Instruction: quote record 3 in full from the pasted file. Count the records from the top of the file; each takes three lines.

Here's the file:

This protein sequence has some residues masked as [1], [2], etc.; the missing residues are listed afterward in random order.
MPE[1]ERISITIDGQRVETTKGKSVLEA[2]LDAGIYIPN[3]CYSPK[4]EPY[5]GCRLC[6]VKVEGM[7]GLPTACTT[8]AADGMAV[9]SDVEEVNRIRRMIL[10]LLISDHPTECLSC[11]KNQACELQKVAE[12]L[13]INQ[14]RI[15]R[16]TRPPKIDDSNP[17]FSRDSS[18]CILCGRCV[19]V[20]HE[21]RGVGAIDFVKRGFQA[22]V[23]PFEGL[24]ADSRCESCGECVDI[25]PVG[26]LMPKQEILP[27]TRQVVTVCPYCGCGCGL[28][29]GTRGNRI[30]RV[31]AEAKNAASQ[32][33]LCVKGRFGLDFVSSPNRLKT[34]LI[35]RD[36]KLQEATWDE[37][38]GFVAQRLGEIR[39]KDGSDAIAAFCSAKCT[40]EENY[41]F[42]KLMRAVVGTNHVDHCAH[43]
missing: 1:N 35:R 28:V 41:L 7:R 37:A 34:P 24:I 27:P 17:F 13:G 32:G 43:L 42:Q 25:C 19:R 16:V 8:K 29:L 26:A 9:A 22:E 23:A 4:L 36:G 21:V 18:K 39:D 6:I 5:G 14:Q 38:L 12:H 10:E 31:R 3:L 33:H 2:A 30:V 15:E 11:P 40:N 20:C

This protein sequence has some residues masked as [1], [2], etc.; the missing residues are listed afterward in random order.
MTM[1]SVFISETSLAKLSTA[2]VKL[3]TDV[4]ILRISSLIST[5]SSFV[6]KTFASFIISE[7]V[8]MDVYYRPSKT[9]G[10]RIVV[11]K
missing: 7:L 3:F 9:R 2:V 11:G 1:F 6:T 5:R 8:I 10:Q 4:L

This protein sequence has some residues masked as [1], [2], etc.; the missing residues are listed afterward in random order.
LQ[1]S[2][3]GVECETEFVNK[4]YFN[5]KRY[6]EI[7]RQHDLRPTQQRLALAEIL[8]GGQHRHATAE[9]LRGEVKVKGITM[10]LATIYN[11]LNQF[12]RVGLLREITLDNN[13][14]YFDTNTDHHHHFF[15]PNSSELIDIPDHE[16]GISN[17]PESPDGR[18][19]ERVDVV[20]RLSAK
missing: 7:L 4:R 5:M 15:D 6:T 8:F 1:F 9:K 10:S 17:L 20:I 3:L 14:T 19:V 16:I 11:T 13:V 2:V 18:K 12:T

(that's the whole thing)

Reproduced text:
This protein sequence has some residues masked as [1], [2], etc.; the missing residues are listed afterward in random order.
LQ[1]S[2][3]GVECETEFVNK[4]YFN[5]KRY[6]EI[7]RQHDLRPTQQRLALAEIL[8]GGQHRHATAE[9]LRGEVKVKGITM[10]LATIYN[11]LNQF[12]RVGLLREITLDNN[13][14]YFDTNTDHHHHFF[15]PNSSELIDIPDHE[16]GISN[17]PESPDGR[18][19]ERVDVV[20]RLSAK
missing: 7:L 4:R 5:M 15:D 6:T 8:F 1:F 9:K 10:S 17:L 20:I 3:L 14:T 19:V 16:I 11:T 13:V 2:V 18:K 12:T